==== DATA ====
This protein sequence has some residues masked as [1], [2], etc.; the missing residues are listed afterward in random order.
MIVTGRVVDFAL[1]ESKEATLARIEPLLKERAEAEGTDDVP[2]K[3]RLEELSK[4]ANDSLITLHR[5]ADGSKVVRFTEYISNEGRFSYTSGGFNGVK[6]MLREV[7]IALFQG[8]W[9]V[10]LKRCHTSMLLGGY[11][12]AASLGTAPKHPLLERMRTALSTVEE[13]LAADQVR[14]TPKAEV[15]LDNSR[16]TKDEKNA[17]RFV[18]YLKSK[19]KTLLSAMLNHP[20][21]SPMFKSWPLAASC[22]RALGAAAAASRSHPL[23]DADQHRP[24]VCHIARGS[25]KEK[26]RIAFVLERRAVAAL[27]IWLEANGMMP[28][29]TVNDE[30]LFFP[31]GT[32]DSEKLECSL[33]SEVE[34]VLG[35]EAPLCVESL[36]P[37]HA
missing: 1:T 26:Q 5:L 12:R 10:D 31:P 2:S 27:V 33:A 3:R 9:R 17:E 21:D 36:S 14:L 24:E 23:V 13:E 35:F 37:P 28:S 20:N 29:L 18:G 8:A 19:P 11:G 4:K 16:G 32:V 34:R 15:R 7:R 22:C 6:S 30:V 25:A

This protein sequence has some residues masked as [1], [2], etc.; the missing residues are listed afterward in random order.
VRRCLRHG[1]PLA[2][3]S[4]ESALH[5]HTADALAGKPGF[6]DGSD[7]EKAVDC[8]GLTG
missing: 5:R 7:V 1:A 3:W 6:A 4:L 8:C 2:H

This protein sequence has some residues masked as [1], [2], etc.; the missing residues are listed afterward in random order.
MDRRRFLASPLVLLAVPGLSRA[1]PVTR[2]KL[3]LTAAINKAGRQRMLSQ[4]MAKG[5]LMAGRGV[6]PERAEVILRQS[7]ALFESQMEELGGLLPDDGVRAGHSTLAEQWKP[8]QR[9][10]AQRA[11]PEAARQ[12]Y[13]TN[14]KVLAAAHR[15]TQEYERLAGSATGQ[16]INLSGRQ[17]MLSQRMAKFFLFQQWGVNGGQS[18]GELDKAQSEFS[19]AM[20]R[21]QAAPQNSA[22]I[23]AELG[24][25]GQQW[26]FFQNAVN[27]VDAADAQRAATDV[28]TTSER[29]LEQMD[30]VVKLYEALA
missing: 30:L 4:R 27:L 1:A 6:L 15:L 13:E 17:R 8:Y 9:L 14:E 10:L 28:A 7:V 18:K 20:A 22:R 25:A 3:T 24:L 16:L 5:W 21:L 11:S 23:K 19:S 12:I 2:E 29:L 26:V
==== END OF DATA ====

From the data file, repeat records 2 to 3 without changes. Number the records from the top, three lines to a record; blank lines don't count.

This protein sequence has some residues masked as [1], [2], etc.; the missing residues are listed afterward in random order.
VRRCLRHG[1]PLA[2][3]S[4]ESALH[5]HTADALAGKPGF[6]DGSD[7]EKAVDC[8]GLTG
missing: 5:R 7:V 1:A 3:W 6:A 4:L 8:C 2:H

This protein sequence has some residues masked as [1], [2], etc.; the missing residues are listed afterward in random order.
MDRRRFLASPLVLLAVPGLSRA[1]PVTR[2]KL[3]LTAAINKAGRQRMLSQ[4]MAKG[5]LMAGRGV[6]PERAEVILRQS[7]ALFESQMEELGGLLPDDGVRAGHSTLAEQWKP[8]QR[9][10]AQRA[11]PEAARQ[12]Y[13]TN[14]KVLAAAHR[15]TQEYERLAGSATGQ[16]INLSGRQ[17]MLSQRMAKFFLFQQWGVNGGQS[18]GELDKAQSEFS[19]AM[20]R[21]QAAPQNSA[22]I[23]AELG[24][25]GQQW[26]FFQNAVN[27]VDAADAQRAATDV[28]TTSER[29]LEQMD[30]VVKLYEALA
missing: 30:L 4:R 27:L 1:A 6:L 15:L 13:E 17:R 8:Y 9:L 14:E 10:L 28:A 7:V 18:K 20:A 22:R 25:A 3:T 24:L 16:L 5:W 21:L 11:S 23:K 19:S 12:I 2:E 29:L 26:V